Bosses at Rangers Football Club are preparing for another High Court battle with Sports Direct and Newcastle boss Mike Ashley over the rights to sell the club's merchandise.

Three months ago, a judge ruled that Rangers' bosses had breached the terms of an agreement made with a company in the Sports Direct group.

The issue at stake was whether Rangers were free to do retail deals with third parties.

Mr Justice Teare concluded in October that Rangers had made a new non-exclusive agreement with another firm, the Hertfordshire-based football merchandising firm Elite Group, without giving Sports Direct managers a chance to match that company's offer.

He granted an 'undoing' injunction that curbed the club's retail partnership with Elite.

And he said that the club would pick up all lawyers' bills during the latest case following a further assessment. Sports Direct were said to have spent around £280,000 while Rangers's costs were at £147,000.

Rangers argued that the injunction should not have been granted because Sports Direct had allowed the club to grant non-exclusive rights to third parties.


Now Sports Direct bosses have made further complaints relating to other agreements involving Rangers and Elite and Rangers and Hummel.

Read more: Rangers back in court in latest kit row with Sports Direct owner Mike Ashley

Rangers bosses dispute claims made against them and a judge is scheduled to analyse evidence at a High Court trial in London on April 12.

A judge is expected to make decisions about any damages Rangers might have to pay after that trial.

Judge Lionel Persey on Friday made rulings on a number of legal issues in the latest round of the litigation following a preliminary hearing in January.

He heard that further lawyers' bills running into many hundreds of thousands of pounds were like to be run up by the time the trial ended.


The judge said Sports Direct alone were budgeting for more than £400,000.

Mr King made a personal response in October after Sports Direct called on Rangers to "accept the outcome and move on" and put in place commercial arrangements which would be for the benefit of Rangers fans and the club.

Rangers declined to comment on the latest development.

The court previously heard that litigation between Rangers and Sports Direct had resulted in a retail agreement in June, last year which granted Sports Direct rights to manufacture, sell and distribute Rangers branded football kits and other merchandise.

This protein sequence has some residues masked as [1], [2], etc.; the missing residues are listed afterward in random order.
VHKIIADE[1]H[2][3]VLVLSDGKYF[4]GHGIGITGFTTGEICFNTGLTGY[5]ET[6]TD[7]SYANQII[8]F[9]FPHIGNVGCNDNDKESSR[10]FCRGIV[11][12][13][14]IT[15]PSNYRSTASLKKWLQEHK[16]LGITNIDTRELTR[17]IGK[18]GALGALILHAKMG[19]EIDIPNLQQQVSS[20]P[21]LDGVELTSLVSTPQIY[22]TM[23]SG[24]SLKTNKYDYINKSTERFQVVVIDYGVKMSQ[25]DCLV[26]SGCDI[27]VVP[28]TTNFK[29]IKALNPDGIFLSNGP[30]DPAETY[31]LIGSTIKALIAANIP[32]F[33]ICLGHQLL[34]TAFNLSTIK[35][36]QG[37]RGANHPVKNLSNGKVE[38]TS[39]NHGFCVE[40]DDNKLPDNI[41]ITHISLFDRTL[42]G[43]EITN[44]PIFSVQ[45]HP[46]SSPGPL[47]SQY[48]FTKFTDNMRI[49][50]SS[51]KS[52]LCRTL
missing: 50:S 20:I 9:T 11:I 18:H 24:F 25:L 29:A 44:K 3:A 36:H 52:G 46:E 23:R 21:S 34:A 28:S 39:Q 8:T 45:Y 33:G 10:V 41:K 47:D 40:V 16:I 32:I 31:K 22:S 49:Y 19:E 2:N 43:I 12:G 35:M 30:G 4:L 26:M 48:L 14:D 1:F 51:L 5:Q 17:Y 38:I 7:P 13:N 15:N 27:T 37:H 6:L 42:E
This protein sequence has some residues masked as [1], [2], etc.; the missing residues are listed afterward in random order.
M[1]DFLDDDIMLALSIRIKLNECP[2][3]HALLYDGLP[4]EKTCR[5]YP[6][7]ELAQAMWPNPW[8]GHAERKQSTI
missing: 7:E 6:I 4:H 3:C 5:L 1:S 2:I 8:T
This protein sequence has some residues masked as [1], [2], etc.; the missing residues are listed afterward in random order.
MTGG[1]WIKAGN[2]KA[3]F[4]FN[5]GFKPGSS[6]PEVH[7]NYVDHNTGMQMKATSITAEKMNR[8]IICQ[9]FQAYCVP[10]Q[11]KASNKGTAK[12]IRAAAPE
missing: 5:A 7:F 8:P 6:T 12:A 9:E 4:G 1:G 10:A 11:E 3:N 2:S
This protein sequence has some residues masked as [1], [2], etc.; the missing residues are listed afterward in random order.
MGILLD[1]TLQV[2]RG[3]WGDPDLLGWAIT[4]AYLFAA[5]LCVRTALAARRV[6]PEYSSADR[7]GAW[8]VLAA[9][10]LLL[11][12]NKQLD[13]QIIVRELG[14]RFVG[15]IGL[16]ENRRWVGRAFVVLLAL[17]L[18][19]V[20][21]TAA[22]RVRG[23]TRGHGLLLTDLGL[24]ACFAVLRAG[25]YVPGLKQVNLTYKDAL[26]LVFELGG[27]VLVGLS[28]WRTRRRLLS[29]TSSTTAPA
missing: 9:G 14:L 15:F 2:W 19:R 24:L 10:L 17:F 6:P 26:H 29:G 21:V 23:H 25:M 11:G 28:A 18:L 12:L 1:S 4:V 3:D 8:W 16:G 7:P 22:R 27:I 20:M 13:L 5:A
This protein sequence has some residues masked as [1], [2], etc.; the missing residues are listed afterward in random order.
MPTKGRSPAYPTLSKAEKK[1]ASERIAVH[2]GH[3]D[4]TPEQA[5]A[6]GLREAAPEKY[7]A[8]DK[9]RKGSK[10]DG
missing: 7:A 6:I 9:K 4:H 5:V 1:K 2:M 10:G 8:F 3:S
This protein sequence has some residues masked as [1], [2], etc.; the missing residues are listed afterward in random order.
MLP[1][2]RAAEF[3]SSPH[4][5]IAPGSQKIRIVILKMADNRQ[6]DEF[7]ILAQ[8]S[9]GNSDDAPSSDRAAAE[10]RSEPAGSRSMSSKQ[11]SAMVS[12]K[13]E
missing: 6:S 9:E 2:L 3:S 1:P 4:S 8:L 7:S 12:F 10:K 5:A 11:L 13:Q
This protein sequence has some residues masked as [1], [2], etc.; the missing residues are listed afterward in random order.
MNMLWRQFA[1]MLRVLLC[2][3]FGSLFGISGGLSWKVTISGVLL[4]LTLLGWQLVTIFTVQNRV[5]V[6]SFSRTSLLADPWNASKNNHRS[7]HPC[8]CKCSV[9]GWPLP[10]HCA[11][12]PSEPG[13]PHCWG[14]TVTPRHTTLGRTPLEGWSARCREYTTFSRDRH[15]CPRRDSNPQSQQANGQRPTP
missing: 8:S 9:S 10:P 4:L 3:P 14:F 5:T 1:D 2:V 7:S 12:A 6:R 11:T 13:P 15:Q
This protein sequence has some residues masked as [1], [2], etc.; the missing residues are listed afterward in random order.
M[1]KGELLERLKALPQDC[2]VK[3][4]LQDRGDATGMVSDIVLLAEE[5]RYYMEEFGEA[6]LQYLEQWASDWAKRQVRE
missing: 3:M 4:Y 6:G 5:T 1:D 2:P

The judgment at the High Court in London reveals that the June agreement granted the Sports Direct subsidiary, SDI Retail Services Limited, the exclusive right to operate and manage retail operations and the non-exclusive right to manufacture branded products.

A clause in the agreement stated: "Rangers shall not do, nor grant any rights to any third party to do, anything that would conflict with [the Sports Direct subsidiary's] rights to use and exploit the Rangers rights in accordance with this agreement."

The court heard that bosses at Rangers wanted to sign a new deal with Elite but there was an objection and Sports Direct wanted the chance to match any new offer.


Mr Justice Teare agreed to an injunction put forward by Sports Direct to halt the Elite agreement.

Sa'ad Hossain QC said that the injunction should be granted because Rangers' breach had "caused harm" to Sports Direct.

After the hearing Rangers chairman Dave King warned of further court action to secure payments he claimed was still owed under a past retail agreement with Mike Ashley's Sports Direct.

He warned that court injunctions won by Mr Ashley affecting the current rights to sell club merchandise "will not be the final word".


Clauses in the agreement relating to merchandise rights.

3.1 Rangers hereby grants SDIR the following rights (together with the rights to sub-license such rights within the SDIR Group) in the Territory for the Term:

3.1.1 the exclusive right to operate and manage the Retail Operations;

3.1.2 the non-exclusive right to perform the Permitted Activities in relation to the Branded Products, Replica Kit and Additional Products;

3.1.3 the non-exclusive right to manufacture (and/or have manufactured) the Branded Products;

3.1.4 the Ancillary Rights; and

3.1.5 the non-exclusive right to use the Rangers Brands and the Rangers IPR as may be required in connection with the exercise of its rights under clauses 3.1.1 to 3.1.4 (inclusive)..

3.2 Rangers shall not operate or manage, nor grant any third party any rights to operate or manage on its behalf, the retail sale of Branded Products, Replica Kit and/or Additional Products at bricks and mortar stores or online in the Territory during the Term.

3.3 Rangers shall not do, nor grant any rights to any third party to do, anything that would conflict with SDIR's rights to use and exploit the Rangers Rights in accordance with this Agreement. For the avoidance of doubt, the granting of non-exclusive rights to third parties to carry out activities in areas where SDIR's rights are non-exclusive (and the exercise of these rights) shall not be deemed to conflict with SDIR's rights to use and exploit the Rangers Rights in accordance with this Agreement.